DOUBLING TIME, HALF-LIFE

Exponential behavior (growth/decay) is defined by:   equal changes in the input cause the output to be multiplied by a constant.

Once you've recognized exponential behavior then you can always use $\,P(t) = P_{\,0}{\text{e}}^{rt}\,$ as your model.
Here, $\,P(t)\,$ is the population at time $\,t\,$, $\,P_{\,0}\,$ is the population at time zero, and $\,r\,$ is the relative growth rate.

However, if an (equal change,constant multiplier) = $\,(\Delta t,b)\,$ pair is readily available,
then the model $\,P(t) = P_{\,0}b^{t/\Delta t}\,$ is more natural and easier to use.

A variety of problems involving exponential functions were explored in Solving Exponential Growth and Decay Problems.
This current section focuses on doubling time, half-life, and related problems.

Doubling Time

Doubling time formula derived from $\,P(t) = P_{\,0}{\text{e}}^{rt}\,$

Doubling time $\,d\,$ depends only on the relative growth rate, $\,r\,$.
It does not depend on time!
Consequently, for exponential functions, the current population size doesn't matter;
it always takes the same amount of time for a population to double.

Let $\,P(t) = P_{\,0}{\text{e}}^{rt}\,$ for $\,r > 0\,$ (so this is exponential growth).
Let $\,d\,$ denote the doubling time, so that $\,P(t+d) = 2P(t)\,$:

$\displaystyle\,\overbrace{\cancel{P_{\,0}}{\text{e}}^{r(t+d)}}^{P(t+d)} = \overbrace{2\cancel{P_{\,0}}{\text{e}}^{rt}}^{2P(t)}\,$ This equation must be solved for $\,d\,$.
Notice that $\,P_{\,0}\,$ is immediately cancelled, so doubling time is independent of any starting population.
$\displaystyle\bcancel{{\text{e}}^{rt}}{\text{e}}^{rd} = 2\bcancel{{\text{e}}^{rt}}$ Divide both sides by $\,{\text{e}}^{rt}\,$.
This is the step where $\,t\,$ disappears!
No matter what the size of the current population,
it takes the same time to double.
$\ln {\text{e}}^{rd} = \ln 2$ ‘Undo’ the exponent with a logarithm.
Any log will work; the natural log is chosen.
$rd = \ln 2$ Use a property of logs to bring down the exponent.
$\displaystyle d = \frac{\ln 2}{r}$ Solve for $\,d\,$ by dividing both sides by $\,r\,$.

The doubling time $\,d\,\,$ for the exponential model $\,P(t) = P_{\,0}{\text{e}}^{rt}\,$ ($\,r > 0\,$) is:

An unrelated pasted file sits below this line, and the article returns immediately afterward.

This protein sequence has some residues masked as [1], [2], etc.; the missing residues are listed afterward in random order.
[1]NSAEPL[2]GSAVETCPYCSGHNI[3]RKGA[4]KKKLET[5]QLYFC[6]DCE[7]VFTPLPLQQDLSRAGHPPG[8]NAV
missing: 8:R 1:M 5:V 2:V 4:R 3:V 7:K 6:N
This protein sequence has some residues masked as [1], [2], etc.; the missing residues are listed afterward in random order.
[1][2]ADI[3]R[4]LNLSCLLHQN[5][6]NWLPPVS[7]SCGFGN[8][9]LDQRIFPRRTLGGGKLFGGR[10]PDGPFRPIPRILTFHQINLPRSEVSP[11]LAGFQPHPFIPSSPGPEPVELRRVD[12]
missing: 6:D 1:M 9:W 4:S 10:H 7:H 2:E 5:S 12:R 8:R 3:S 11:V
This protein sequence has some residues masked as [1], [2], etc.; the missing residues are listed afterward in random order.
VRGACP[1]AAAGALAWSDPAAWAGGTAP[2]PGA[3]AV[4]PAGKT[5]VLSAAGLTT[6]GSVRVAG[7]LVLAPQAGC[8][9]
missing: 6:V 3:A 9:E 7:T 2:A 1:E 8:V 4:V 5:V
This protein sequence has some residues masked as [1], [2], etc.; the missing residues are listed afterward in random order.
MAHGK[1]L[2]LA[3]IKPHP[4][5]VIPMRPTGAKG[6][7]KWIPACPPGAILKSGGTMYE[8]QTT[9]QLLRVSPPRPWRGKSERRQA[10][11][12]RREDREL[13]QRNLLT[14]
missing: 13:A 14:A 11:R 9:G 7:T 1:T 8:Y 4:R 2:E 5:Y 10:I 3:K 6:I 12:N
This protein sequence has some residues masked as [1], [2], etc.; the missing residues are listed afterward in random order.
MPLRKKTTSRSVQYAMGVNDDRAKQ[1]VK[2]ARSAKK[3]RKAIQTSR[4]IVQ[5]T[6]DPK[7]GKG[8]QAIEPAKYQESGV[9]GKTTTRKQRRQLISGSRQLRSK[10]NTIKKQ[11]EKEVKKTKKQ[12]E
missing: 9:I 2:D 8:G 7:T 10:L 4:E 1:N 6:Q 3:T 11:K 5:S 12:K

$\displaystyle d = \frac{\ln 2}{r}$
Doubling time formula derived from $\,P(t) = P_{\,0}b^{t/\Delta t}\,$

As above, doubling time does not depend on time!
It depends only on the (equal change,constant multiplier) = $\,(\Delta t,b)\,$ pair.

Let $\,P(t) = P_{\,0}b^{t/\Delta t}\,$ for $\,b > 1\,$ (so this is exponential growth).
Let $\,d\,$ denote the doubling time, so that $\,P(t+d) = 2P(t)\,$:

$\,\overbrace{\cancel{P_{\,0}}b^{(t+d)/\Delta t}}^{P(t+d)} = \overbrace{2\cancel{P_{\,0}}b^{t/\Delta t}}^{2P(t)}\,$

$\,\cancel{b^{t/\Delta t}} b^{d/\Delta t} = 2\cancel{b^{t/\Delta t}}\,$     (Note that $\,t\,$ disappears at this step!)

$b^{d/\Delta t} = 2$

$\displaystyle\ln b^{d/\Delta t} = \ln 2$

$\displaystyle\frac{d}{\Delta t}\ln b = \ln 2$

$\displaystyle d = \frac{\ln 2}{\ln b}\cdot \Delta t$

The doubling time $\,d\,\,$ for the exponential model $\,P(t) = P_{\,0}b^{t/\Delta t}\,$ ($\,b > 1\,$) is:

$\displaystyle d = \frac{\ln 2}{\ln b}\cdot \Delta t$
What is the relative growth rate for $\,P_{\,0}b^{t/\Delta t}\,$?

Putting $\,P(t) = P_{\,0}b^{t/\Delta t}\,$ in the form $\,P(t) = P_{\,0}{\text{e}}^{rt}\,$ yields:
$\displaystyle P_{\,0}b^{t/\Delta t} = P_{\,0}{\text{e}}^{\ln b^{t/\Delta t}} = P_{\,0}{\text{e}}^{(t/\Delta t)\ln b} = P_{\,0}{\text{e}}^{t\overbrace{(\ln b)/\Delta t}^{r}}$


Thus, the relative growth rate for $\,P_{\,0}b^{t/\Delta t}\,$ is $\displaystyle\,r = \frac{\ln b}{\Delta t}\,$.